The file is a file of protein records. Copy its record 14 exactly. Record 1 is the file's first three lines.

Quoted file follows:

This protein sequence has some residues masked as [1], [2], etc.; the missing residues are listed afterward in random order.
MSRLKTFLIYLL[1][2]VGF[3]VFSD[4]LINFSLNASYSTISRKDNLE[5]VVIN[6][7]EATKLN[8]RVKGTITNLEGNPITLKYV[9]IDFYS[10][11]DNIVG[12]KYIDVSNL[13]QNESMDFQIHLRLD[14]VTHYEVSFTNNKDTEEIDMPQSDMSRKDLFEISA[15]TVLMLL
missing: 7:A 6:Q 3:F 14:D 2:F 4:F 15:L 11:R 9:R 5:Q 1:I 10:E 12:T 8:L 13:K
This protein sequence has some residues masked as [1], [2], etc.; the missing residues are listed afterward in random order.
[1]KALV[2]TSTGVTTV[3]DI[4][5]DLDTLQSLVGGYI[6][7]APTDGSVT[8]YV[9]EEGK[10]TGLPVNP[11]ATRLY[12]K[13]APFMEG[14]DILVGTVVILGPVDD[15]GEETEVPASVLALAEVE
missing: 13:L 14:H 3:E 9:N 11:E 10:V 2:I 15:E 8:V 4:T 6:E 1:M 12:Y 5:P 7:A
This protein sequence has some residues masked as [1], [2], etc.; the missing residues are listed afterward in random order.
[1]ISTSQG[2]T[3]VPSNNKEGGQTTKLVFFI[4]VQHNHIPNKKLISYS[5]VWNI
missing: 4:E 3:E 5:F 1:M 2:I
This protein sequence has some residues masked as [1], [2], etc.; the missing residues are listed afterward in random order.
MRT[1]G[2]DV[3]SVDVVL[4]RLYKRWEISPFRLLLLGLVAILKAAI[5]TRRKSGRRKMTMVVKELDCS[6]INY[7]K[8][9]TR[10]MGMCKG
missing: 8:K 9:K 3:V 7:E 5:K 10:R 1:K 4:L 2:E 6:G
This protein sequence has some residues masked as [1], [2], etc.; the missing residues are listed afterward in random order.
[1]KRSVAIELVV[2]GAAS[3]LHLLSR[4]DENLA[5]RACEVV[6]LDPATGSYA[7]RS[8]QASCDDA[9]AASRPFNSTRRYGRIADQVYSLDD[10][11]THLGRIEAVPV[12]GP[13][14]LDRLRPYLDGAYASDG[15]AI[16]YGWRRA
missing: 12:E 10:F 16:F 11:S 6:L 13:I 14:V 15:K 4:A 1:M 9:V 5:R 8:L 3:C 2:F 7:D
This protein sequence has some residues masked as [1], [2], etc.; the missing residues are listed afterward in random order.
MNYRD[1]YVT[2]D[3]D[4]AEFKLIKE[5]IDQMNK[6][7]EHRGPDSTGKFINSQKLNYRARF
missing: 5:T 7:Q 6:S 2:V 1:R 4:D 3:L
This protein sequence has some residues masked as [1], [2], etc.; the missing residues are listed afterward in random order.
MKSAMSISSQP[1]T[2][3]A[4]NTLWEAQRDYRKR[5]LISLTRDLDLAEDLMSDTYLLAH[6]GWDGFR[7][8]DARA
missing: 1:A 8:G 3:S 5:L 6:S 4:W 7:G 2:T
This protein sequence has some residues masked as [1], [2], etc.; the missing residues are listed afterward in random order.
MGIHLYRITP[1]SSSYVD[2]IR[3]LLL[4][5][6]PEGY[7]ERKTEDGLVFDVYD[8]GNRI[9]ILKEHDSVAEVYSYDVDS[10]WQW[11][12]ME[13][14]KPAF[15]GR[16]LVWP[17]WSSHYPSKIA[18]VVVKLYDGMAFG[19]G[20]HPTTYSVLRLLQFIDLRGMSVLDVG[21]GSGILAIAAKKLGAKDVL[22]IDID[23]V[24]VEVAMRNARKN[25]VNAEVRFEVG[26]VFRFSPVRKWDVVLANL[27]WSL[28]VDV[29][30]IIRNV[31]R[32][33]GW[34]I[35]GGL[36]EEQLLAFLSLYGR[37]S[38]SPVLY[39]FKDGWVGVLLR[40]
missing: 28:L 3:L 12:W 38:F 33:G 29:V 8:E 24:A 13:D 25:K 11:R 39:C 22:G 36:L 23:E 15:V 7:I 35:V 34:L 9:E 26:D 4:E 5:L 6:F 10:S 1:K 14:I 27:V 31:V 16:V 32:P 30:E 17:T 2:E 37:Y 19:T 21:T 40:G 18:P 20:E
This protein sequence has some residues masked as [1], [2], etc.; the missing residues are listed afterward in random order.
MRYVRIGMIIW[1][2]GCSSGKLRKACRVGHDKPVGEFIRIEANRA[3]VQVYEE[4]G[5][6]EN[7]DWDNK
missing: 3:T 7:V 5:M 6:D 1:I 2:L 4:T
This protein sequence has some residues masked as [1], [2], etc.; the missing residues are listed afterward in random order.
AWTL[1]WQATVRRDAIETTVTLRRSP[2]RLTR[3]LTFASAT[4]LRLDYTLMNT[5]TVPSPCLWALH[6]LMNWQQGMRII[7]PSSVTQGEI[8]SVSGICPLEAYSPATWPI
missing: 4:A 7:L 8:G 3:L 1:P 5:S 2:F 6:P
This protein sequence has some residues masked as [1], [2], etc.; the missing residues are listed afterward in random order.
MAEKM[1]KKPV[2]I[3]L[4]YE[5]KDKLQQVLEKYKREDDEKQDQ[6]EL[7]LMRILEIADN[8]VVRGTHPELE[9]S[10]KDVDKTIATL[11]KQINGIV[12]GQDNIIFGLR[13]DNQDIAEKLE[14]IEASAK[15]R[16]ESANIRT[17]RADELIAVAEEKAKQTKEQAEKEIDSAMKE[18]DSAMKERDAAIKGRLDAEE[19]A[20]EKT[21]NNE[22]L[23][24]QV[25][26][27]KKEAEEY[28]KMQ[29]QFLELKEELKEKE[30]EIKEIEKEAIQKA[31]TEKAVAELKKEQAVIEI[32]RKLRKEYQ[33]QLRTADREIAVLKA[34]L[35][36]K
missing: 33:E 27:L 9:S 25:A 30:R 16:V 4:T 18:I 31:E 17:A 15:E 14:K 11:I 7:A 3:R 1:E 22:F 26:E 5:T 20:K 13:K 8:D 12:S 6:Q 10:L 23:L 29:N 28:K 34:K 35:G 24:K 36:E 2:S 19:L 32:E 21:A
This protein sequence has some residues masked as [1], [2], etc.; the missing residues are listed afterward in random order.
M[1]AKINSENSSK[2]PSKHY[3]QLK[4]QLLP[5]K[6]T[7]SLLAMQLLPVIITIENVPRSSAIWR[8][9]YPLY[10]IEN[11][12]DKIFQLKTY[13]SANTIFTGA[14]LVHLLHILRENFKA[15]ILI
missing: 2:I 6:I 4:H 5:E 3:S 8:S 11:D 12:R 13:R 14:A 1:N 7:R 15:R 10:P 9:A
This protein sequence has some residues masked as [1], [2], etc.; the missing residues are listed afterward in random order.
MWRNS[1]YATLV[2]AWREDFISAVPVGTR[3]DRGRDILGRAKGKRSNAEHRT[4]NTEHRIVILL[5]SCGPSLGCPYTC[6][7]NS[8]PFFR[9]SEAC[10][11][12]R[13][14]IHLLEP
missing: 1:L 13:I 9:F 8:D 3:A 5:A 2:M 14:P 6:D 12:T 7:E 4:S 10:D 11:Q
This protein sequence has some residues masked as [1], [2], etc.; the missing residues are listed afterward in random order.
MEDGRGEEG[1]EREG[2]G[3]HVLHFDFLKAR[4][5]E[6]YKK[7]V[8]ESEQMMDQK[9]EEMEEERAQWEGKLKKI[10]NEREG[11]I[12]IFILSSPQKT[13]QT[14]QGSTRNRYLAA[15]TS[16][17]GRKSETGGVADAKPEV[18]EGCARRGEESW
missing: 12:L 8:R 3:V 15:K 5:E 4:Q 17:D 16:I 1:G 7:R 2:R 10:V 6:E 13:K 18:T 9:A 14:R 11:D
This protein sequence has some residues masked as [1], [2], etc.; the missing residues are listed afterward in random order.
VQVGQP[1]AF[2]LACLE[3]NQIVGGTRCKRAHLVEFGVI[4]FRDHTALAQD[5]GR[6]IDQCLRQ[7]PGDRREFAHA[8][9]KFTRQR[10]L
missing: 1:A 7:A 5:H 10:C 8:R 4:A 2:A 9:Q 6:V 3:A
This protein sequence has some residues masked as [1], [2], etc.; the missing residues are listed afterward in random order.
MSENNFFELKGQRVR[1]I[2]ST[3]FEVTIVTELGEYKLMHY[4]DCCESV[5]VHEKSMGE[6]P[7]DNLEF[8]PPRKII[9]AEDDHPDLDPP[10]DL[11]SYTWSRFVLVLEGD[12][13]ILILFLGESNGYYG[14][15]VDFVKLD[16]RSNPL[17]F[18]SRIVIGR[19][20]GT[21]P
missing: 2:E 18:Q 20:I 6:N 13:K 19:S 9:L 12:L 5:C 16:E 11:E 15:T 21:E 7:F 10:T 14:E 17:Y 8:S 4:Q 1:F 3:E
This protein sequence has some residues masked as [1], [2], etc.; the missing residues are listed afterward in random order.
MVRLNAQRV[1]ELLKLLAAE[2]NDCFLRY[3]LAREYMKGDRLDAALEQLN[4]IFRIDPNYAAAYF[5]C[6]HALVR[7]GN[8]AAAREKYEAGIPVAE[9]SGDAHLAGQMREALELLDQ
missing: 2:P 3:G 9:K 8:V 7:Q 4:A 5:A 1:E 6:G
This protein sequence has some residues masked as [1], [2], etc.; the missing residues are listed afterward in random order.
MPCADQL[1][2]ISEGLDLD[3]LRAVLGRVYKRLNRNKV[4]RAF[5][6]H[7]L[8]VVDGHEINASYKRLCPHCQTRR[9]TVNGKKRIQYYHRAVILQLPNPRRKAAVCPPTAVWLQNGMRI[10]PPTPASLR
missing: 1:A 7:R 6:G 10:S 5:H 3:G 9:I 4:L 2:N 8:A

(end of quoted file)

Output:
This protein sequence has some residues masked as [1], [2], etc.; the missing residues are listed afterward in random order.
MEDGRGEEG[1]EREG[2]G[3]HVLHFDFLKAR[4][5]E[6]YKK[7]V[8]ESEQMMDQK[9]EEMEEERAQWEGKLKKI[10]NEREG[11]I[12]IFILSSPQKT[13]QT[14]QGSTRNRYLAA[15]TS[16][17]GRKSETGGVADAKPEV[18]EGCARRGEESW
missing: 12:L 8:R 3:V 15:K 5:E 4:Q 17:D 16:I 1:G 7:R 2:R 10:V 6:E 13:K 18:T 9:A 14:R 11:D